BILL O'BRIEN: I think with the surgical procedures that will take place, I think he can definitely come back from those, I really do. I think a lot of it has to do with the rehab. Knowing Ben Kline, I know he's going to rehab, and I actually brought him in yesterday and had this exact conversation with him. I said "Hey, we're looking forward to you coming back here and being one of our leaders next year." I told him that I still want him around the program right now, so he's in the meetings, he's out at practice. I look at Ben Kline as just a tough kid, kind of like in the two years I've been here, kind of like a Mike Yancich. Tough dudes that love football, love Penn State, and I would expect him to come back and play well for us.
Q. How are your true freshmen, in particular Christian Hackenberg, handling the later part of the season and what do you want them to get out of the last couple of weeks?
BILL O'BRIEN: I think that's a good question. I think that every true freshman definitely hits that wall. Everyone does. I think that the ones that are able to climb that wall, so to speak, are the ones that are able to come out and focus on football even if they are not having such a great practice or they don't feel very well, or maybe they had a tough exam schedule that day.
I think when you look at some of our guys like Hackenberg, I thought he had one of his best practices yesterday. Here's a guy who's 18 years old, who, like I've always said, everything he sees in college football he's seeing for the first time, and I just thought that yesterday in practice there were things that started to click for him, so let's see what happens today. It's a little bit colder today, and today won't be an easy practice, so hopefully it continues to click for him. I would say in some regard it's the same for all the freshmen. We feel really good about our freshman class. We had a great developmental scrimmage last night, some guys really stood out in that scrimmage, so we feel good about the young players in our program.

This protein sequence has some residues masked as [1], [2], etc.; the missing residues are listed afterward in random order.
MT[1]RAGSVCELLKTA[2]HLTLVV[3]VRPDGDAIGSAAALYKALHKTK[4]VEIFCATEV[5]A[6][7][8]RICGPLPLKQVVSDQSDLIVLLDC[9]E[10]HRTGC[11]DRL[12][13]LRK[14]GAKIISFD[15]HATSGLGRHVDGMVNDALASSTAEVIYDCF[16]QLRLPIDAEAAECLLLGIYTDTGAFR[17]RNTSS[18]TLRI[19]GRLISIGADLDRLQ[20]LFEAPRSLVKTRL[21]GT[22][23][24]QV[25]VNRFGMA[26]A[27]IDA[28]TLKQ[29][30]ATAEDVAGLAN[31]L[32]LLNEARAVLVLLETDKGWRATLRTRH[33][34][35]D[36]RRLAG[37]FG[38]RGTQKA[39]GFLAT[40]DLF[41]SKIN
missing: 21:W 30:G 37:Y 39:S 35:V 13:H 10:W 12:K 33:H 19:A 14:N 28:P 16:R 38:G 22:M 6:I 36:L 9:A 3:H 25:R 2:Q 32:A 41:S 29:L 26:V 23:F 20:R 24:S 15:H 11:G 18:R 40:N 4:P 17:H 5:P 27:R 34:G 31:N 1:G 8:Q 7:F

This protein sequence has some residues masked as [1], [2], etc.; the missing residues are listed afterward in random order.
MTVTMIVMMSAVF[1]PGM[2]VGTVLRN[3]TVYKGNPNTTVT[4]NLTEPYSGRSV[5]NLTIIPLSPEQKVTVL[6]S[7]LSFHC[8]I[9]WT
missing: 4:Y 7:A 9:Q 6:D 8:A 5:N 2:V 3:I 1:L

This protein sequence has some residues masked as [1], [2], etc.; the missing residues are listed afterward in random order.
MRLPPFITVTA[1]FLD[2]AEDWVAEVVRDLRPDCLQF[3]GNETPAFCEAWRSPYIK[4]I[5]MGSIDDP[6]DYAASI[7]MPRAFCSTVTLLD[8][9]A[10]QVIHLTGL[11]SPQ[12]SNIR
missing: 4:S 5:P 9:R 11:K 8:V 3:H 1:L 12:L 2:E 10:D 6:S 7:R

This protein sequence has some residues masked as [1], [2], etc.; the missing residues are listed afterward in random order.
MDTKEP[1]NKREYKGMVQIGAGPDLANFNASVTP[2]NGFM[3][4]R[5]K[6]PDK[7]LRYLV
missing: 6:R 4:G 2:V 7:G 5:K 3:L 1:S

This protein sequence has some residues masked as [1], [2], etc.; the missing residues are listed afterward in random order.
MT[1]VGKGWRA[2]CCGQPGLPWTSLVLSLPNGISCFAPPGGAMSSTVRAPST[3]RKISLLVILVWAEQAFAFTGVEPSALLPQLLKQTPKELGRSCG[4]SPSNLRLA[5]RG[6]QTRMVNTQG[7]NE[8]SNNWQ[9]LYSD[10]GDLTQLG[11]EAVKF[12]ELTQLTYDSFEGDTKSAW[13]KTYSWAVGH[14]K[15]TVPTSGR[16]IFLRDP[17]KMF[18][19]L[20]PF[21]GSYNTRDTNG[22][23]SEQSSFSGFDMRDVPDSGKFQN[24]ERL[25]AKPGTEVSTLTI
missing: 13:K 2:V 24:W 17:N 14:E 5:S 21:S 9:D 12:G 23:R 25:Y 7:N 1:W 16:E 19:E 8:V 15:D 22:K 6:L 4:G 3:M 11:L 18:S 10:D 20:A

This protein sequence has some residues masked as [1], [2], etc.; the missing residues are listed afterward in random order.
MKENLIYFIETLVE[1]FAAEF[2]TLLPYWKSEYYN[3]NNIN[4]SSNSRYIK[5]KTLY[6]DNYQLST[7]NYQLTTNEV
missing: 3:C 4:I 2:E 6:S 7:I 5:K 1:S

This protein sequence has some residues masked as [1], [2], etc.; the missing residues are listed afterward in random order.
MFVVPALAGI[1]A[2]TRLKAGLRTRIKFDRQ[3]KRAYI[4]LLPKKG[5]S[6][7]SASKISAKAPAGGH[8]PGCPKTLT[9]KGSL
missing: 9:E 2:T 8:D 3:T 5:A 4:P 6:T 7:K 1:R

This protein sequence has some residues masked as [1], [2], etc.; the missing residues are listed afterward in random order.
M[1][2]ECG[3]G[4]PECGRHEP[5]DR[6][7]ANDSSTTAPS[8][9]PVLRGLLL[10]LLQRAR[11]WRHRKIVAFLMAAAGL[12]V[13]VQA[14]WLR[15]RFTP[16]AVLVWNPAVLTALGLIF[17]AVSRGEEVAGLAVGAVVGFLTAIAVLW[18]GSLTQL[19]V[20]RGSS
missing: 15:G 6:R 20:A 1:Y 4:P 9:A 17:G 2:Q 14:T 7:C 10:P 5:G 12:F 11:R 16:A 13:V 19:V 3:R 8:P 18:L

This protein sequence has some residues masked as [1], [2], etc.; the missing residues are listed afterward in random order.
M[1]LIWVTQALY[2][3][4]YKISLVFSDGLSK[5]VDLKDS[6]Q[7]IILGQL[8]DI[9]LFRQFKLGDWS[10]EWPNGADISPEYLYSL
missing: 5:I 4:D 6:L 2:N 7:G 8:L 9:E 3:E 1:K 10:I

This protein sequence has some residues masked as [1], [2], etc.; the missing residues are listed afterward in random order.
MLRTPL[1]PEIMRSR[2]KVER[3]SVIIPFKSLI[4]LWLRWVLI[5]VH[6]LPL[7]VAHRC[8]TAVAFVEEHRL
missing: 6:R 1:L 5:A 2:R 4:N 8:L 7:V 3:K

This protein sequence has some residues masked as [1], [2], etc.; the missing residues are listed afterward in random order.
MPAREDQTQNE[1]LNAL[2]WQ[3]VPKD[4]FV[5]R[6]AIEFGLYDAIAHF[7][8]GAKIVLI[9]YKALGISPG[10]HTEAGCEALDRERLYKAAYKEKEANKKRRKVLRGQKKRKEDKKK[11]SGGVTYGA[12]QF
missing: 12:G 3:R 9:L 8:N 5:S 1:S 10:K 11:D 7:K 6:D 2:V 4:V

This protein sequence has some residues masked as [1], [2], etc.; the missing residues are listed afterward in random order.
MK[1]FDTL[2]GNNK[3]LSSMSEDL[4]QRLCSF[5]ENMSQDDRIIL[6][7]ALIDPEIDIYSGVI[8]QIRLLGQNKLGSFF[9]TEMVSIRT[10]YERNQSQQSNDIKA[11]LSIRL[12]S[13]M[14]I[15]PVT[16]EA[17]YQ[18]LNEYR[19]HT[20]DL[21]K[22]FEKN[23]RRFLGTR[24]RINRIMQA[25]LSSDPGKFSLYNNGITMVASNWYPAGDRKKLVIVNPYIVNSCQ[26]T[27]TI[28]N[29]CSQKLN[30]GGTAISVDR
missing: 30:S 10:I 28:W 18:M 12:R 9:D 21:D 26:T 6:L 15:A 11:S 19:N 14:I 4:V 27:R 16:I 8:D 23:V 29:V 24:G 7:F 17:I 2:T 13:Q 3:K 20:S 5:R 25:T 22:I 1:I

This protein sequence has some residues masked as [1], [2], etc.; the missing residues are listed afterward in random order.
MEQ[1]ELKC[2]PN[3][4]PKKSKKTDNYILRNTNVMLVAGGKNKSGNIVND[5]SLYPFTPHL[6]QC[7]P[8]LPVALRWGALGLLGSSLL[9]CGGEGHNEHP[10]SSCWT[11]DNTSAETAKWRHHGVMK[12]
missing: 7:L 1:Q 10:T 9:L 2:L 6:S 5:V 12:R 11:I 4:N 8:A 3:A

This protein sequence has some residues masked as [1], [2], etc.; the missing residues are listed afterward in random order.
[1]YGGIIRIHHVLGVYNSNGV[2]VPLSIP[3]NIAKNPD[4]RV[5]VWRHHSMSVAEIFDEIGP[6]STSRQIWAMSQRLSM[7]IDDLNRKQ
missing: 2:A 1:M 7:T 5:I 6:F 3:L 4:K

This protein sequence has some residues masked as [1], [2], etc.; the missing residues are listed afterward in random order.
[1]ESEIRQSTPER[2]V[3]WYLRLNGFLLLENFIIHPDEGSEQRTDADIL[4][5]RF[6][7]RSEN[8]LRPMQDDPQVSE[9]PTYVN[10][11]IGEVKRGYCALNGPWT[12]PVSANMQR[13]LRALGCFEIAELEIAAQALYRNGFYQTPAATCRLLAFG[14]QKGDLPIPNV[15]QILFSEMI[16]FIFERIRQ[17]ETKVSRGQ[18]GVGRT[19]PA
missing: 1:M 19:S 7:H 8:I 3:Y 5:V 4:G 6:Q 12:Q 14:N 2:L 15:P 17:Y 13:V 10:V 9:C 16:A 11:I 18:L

Q. You've said all along that Christian is an intelligent quarterback, what are the primary lessons that you taught him once you got a chance to coach him and how has he responded to those lessons?
BILL O'BRIEN: We've spent a lot of time together, obviously, since August. There's been times when it's been tough because we haven't made the plays or maybe made the play call that we wanted to make, and I think there's been other times that have been some great times as far, like the Michigan and Illinois overtime wins. I think he made really great throws there at the end of both games. It's an ever evolving process, and I think one of the things that's great about Christian is that he's very resilient. He's smart, he's has a tremendous work ethic, and he's 18 years old.
That's not an excuse for anything, it just is what it is. Like they say, you are what your record says you are. You're 5-4, that's what your record says you are, that's what you are.